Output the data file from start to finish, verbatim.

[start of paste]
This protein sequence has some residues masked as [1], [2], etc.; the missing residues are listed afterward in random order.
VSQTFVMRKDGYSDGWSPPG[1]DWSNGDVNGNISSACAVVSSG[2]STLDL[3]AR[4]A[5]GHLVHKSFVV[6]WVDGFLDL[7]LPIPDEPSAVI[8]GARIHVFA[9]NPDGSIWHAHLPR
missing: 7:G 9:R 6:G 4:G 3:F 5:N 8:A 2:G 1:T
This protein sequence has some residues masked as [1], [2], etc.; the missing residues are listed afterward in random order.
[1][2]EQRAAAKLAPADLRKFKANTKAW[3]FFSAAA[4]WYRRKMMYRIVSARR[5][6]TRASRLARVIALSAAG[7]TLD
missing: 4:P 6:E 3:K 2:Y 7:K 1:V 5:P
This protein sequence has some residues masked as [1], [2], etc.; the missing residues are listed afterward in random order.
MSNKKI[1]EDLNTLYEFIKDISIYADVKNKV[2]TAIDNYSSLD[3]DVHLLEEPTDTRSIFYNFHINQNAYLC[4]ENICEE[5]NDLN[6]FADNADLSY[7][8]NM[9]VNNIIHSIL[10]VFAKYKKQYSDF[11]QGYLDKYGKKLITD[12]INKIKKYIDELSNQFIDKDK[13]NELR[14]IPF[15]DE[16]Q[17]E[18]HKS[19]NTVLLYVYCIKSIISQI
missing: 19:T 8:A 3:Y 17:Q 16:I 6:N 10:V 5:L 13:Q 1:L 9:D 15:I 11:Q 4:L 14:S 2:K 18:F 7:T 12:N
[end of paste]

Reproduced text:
This protein sequence has some residues masked as [1], [2], etc.; the missing residues are listed afterward in random order.
VSQTFVMRKDGYSDGWSPPG[1]DWSNGDVNGNISSACAVVSSG[2]STLDL[3]AR[4]A[5]GHLVHKSFVV[6]WVDGFLDL[7]LPIPDEPSAVI[8]GARIHVFA[9]NPDGSIWHAHLPR
missing: 7:G 9:R 6:G 4:G 3:F 5:N 8:A 2:G 1:T
This protein sequence has some residues masked as [1], [2], etc.; the missing residues are listed afterward in random order.
[1][2]EQRAAAKLAPADLRKFKANTKAW[3]FFSAAA[4]WYRRKMMYRIVSARR[5][6]TRASRLARVIALSAAG[7]TLD
missing: 4:P 6:E 3:K 2:Y 7:K 1:V 5:P
This protein sequence has some residues masked as [1], [2], etc.; the missing residues are listed afterward in random order.
MSNKKI[1]EDLNTLYEFIKDISIYADVKNKV[2]TAIDNYSSLD[3]DVHLLEEPTDTRSIFYNFHINQNAYLC[4]ENICEE[5]NDLN[6]FADNADLSY[7][8]NM[9]VNNIIHSIL[10]VFAKYKKQYSDF[11]QGYLDKYGKKLITD[12]INKIKKYIDELSNQFIDKDK[13]NELR[14]IPF[15]DE[16]Q[17]E[18]HKS[19]NTVLLYVYCIKSIISQI
missing: 19:T 8:A 3:Y 17:Q 16:I 6:N 10:V 5:L 13:Q 1:L 9:D 15:I 11:Q 4:L 14:S 2:K 18:F 7:T 12:N